7 7May 2013 RISK ATTRIBUTION AS A FUNCTION OF INVENTORIES We are interested in how interest rates affect inventory levels and in turn how this might affect volatility (risk attribution) and hence correlation. Specifically we look at how the distribution between systemic risk (market (macro) driven volatility) and idiosyncratic risk (specific supply/demand driven volatility) has changed, and suggest that this change is linked to low interest rates driving higher inventories which changes the risk attribution. We use principal component analysis (PCA) to decompose the individual price variance for each metal. Source: SG Cross Asset Research PCA output for Aluminium (23 factor) Idiosyncratic Volatility (Fundamentals) Systemic Risk (Macro / Dollar etc)

8 8May 2013 INTEREST RATES, INVENTORY, VOLATILITY AND CORRELATION – THE LINK Source: SG Cross Asset Research PCA output for Aluminium + Inventory PCA output for Aluminium + Interest Rates Low interest rates ~ high inventories High inventories act as a cushion to supply / demand shocks. Idiosyncratic risk becomes less significant as a key driver of volatility. Systemic risk becomes more significant as a key driver of volatility. The recent economic climate has increased the frequency of systemic risk shocks Without idiosyncratic risk to balance the volatility, markets become highly correlated as individual supply &demand dynamics become less relevant and macro dynamics dominate. This significantly impacts hedging strategies and investment methodologies (“risk on, risk off”)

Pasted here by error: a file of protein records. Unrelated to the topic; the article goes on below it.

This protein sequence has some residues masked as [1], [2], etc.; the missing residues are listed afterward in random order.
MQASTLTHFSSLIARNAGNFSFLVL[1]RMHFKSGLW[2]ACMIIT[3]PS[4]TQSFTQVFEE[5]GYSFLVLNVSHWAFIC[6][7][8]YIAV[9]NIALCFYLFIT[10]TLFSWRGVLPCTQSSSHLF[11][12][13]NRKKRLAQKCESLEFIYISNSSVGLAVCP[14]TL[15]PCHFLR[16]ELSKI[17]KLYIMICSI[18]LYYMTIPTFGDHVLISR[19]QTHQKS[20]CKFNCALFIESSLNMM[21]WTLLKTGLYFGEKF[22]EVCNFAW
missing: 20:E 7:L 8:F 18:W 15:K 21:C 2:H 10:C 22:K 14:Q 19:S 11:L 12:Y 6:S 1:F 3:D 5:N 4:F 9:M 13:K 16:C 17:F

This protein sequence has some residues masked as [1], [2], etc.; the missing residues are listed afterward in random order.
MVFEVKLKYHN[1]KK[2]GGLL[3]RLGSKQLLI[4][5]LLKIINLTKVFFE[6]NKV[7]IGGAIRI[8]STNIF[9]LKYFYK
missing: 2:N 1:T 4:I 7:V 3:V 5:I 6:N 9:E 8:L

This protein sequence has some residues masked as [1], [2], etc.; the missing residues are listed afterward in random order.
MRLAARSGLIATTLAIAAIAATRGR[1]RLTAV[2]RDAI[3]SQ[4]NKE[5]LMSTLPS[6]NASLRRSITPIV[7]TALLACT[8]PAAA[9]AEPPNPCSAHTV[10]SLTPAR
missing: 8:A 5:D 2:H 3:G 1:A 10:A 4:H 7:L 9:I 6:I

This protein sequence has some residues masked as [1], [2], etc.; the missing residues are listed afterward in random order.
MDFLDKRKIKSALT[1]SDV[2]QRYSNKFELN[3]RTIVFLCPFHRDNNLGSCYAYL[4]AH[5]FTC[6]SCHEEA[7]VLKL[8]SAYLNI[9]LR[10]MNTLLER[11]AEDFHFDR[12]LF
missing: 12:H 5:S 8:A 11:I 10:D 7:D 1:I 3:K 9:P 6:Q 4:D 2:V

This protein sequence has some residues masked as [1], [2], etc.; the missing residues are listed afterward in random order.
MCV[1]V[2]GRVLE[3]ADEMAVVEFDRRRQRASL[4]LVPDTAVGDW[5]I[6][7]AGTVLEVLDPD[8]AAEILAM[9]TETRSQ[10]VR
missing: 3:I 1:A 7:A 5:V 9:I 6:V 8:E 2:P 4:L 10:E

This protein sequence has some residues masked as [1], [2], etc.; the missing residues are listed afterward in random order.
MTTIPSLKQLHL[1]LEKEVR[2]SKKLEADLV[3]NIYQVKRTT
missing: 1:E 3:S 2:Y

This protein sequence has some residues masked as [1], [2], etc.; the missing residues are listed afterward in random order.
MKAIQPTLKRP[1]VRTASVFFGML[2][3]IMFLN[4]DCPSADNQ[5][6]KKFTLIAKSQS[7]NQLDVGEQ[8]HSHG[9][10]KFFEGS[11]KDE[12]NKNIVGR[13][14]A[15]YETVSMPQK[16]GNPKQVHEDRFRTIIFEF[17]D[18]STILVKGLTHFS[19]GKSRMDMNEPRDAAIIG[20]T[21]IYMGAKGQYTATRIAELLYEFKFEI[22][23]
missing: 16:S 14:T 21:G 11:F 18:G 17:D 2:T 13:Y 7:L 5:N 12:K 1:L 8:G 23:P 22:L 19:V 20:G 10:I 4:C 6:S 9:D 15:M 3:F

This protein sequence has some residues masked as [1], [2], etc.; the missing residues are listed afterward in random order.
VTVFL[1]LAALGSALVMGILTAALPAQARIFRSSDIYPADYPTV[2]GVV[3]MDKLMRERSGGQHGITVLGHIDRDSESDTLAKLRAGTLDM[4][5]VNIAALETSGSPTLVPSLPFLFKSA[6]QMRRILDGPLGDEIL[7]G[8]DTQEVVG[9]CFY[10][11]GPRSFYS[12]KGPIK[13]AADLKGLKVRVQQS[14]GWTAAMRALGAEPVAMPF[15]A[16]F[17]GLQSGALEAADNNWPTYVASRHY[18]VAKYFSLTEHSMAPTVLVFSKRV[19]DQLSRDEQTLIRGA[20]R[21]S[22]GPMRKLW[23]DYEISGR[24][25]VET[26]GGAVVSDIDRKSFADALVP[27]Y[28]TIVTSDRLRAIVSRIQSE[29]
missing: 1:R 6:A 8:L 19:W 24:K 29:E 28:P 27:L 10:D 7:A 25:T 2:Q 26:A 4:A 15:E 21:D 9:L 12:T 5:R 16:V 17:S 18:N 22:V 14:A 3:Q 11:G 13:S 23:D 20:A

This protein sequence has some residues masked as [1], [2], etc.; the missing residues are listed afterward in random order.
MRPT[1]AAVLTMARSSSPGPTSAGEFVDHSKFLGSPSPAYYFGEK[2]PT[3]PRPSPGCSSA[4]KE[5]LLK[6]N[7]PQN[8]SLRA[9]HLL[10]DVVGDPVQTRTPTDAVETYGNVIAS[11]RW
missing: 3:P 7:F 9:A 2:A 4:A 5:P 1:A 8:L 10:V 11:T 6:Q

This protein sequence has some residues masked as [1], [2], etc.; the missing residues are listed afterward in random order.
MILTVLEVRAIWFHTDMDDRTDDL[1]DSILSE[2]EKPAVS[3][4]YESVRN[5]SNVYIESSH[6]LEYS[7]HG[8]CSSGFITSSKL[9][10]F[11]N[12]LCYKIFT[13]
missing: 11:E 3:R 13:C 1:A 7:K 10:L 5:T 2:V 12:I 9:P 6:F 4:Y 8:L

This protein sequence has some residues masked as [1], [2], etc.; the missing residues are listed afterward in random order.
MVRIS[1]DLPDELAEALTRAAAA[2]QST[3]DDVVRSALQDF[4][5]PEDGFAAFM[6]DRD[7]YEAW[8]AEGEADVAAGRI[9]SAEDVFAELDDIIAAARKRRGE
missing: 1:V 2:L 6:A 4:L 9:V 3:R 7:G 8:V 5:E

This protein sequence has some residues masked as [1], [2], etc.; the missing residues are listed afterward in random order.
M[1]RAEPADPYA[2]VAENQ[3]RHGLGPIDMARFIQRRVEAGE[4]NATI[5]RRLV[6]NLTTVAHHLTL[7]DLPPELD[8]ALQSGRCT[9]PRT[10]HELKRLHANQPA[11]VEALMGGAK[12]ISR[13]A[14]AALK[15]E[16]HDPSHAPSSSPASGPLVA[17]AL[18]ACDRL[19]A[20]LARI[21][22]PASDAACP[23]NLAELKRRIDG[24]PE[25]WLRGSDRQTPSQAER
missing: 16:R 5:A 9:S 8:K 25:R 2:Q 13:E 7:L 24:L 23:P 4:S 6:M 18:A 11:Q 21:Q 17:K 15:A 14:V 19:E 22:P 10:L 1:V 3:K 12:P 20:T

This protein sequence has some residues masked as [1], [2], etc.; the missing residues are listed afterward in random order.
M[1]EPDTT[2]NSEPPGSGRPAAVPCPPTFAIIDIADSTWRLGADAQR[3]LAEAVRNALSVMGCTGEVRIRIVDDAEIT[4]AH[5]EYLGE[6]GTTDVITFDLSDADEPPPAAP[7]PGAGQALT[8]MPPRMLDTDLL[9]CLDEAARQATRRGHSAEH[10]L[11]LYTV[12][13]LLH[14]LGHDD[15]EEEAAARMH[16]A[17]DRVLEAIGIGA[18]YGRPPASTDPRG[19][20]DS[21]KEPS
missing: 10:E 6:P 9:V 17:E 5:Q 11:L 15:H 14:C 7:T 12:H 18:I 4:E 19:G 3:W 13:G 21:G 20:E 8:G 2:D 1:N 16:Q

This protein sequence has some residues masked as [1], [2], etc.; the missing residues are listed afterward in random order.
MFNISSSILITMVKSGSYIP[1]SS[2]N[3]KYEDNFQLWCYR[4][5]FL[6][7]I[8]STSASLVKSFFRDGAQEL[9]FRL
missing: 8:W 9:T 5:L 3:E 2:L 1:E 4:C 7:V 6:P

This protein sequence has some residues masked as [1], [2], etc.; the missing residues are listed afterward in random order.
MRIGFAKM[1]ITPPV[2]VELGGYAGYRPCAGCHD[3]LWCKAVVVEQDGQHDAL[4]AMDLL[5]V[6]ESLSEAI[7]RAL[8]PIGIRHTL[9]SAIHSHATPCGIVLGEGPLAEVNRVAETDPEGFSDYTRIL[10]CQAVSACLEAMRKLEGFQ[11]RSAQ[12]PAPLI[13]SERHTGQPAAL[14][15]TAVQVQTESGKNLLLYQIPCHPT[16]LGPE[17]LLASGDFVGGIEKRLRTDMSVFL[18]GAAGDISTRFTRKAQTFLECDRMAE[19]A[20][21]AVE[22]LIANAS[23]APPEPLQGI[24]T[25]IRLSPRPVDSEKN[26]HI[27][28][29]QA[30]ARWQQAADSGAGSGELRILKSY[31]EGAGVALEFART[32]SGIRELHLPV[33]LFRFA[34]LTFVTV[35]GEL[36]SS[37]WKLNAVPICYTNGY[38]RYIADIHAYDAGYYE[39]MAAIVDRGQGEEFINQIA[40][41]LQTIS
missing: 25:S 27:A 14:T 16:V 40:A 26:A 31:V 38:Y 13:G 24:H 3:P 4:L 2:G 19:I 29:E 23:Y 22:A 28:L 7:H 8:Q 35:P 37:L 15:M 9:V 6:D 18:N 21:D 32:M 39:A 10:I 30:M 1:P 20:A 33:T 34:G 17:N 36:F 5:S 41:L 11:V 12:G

9 9May 2013 WHAT DO THE OTHER METALS LOOK LIKE? Source: SG Cross Asset Research PCA output for Aluminium + Inventory PCA output for Copper + Inventory PCA output for Zinc + Inventory PCA output for Lead + Inventory